Minoru Yamasaki (December 1, 1912 – February 7, 1986) has the uncommon distinction of being most well known for how his buildings were destroyed. His twin towers at the World Trade Center in New York collapsed in the terrorist attacks of September 11th, 2001, and his Pruitt-Igoe complex in St. Louis, Missouri, demolished less than 20 years after its completion, came to symbolize the failure of public housing and urban renewal in the United States. But beyond those infamous cases, Yamasaki enjoyed a long and prolific career, and was considered one of the masters of “New Formalism,” infusing modern buildings with classical proportions and sumptuous materials.
ODA New York has been selected as the Design Architect for the rehabilitation of Detroit's iconic Book Tower. Working with real estate company Bedrock, the team will create a mix of residential, hospitality, retail and office space in the tower. ODA plans to update and expand on Book Tower’s programming and existing structures with nearly 500,000 square feet of downtown programming. The restoration of the 38-story landmark aims to create a cohesive civic vision for Washington Boulevard.
A team composed of international and local studios and individuals—Agence Ter, rootoftwo, Akoaki, and Harley Etienne—was recently chosen to revitalize the 83-acre area.
Over the course of the 20th century, across a series of administrations and economic contexts, Midtown Detroit grew into one of America’s largest (or densest) cultural districts, with over 12 major institutions, such as the Detroit Institute for the Arts (DIA) and the College for Creative Studies. But you wouldn’t know it, even if you were there—the nine-block, 83-acre area is a mish-mash of styles spanning Beaux Arts, Modernism, and Brutalism, and has a certain sense of placelessness. The area feels architecturally disjointed, illegible, and fails to translate the vibrancy of each institution into the broader public space.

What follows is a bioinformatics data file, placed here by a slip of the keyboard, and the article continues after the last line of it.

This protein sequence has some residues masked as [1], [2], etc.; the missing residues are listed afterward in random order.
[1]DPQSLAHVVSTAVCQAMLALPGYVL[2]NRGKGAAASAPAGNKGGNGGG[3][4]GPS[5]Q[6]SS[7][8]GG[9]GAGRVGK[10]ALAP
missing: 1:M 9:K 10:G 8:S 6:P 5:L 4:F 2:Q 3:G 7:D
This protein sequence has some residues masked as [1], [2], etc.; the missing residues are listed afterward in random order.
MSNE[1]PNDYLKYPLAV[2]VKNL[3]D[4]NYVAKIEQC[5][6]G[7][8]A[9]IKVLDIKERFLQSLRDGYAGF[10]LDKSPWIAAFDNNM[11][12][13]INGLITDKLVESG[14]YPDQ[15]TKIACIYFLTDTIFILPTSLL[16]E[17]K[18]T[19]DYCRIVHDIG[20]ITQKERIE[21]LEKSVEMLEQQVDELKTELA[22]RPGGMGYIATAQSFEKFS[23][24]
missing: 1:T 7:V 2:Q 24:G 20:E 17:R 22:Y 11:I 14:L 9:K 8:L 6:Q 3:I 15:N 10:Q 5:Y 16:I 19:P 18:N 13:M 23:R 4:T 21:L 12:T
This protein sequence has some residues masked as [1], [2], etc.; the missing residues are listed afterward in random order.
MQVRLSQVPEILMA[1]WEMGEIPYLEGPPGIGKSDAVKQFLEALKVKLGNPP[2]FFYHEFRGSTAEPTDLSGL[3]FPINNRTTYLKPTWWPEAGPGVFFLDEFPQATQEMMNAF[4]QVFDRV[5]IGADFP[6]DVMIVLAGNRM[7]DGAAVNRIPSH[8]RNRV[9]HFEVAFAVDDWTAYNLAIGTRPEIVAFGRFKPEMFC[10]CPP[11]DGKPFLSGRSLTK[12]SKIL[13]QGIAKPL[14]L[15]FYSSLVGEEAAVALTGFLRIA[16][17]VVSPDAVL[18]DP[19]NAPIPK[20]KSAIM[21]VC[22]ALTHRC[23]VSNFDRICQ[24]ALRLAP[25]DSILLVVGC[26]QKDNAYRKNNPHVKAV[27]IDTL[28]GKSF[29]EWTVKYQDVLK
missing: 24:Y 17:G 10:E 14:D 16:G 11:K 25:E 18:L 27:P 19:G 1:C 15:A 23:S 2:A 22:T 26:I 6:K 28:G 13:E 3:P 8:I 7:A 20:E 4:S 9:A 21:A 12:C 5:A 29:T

Schmidt Hammer Lassen Architects has broken ground on its first U.S. project, a mixed-use tower and associated masterplan in Detroit, Michigan. “Monroe Blocks” will stitch together the heart of one of America’s most storied cities with a mix of modern office space, residential units, restaurants, retail, and outdoor public areas.
The 12,500-square-meter site in Detroit’s Campus Martius Park, vacant for a generation, will be activated by 4,800 square meters of outdoor space, with the design team drawing on historical influences for the form and materiality of the new masterplan.
This article was originally published on Common Edge as "Will Detroit ever Fully Recover from John Portman's Renaissance Center?"
Last week I wrote about the anti-urban legacy of architect and developer John Portman. I think it’s worth going into a bit more detail about these projects, since we seem to have learned so little from their failures.
Let’s start with Detroit. The Renaissance Center was one of his largest and most celebrated projects. But this sprawling complex of seven-interconnected skyscrapers poses some difficult questions for urban planners today: can downtown Detroit ever fully recover from this mammoth and ill considered development? And, more importantly, why haven’t other cities learned from its clear and stark lessons?
Results have been announced for the 5th Global LafargeHolcim Awards for Sustainable Construction, with three women-led teams awarded the gold, silver, and bronze positions. The design competition asked participants to speculate on future methods of balancing environmental performance, social responsibility and economic growth, “exemplifying architectural excellence and a high degree of transferability.”
The competition attracted over 5,000 submissions from 131 countries. Having been regionally assessed by juries in Europe, North America, Latin America, the Middle East/Africa and Asia Pacific, 55 successful proposals were entered for the global awards, where six winning schemes were selected.
As the river offers a place of beauty and solitude to the people of Detroit, four international design teams have presented their creative schemes for the West Riverfront to extend this vibrant area in the city as part of an international design competition led by the Detroit Riverfront Conservancy (DRFC). The development of the 22-acre West Riverfront Park is expected to cost around $50 million to complete the DRFC’s ultimate vision for 5.5 miles of revitalized riverfront.
The four principal firms include Gustafson Guthrie Nichol (GGN), Hood Design Studio (HDS), James Corner Field Operations and Michael Van Valkenburgh and Associates (MVVA) collaborating with numerous Detroit and Michigan- based firms. Each of the teams has collaborated closely with the public to achieve a design that gives justice to the legacy of the people.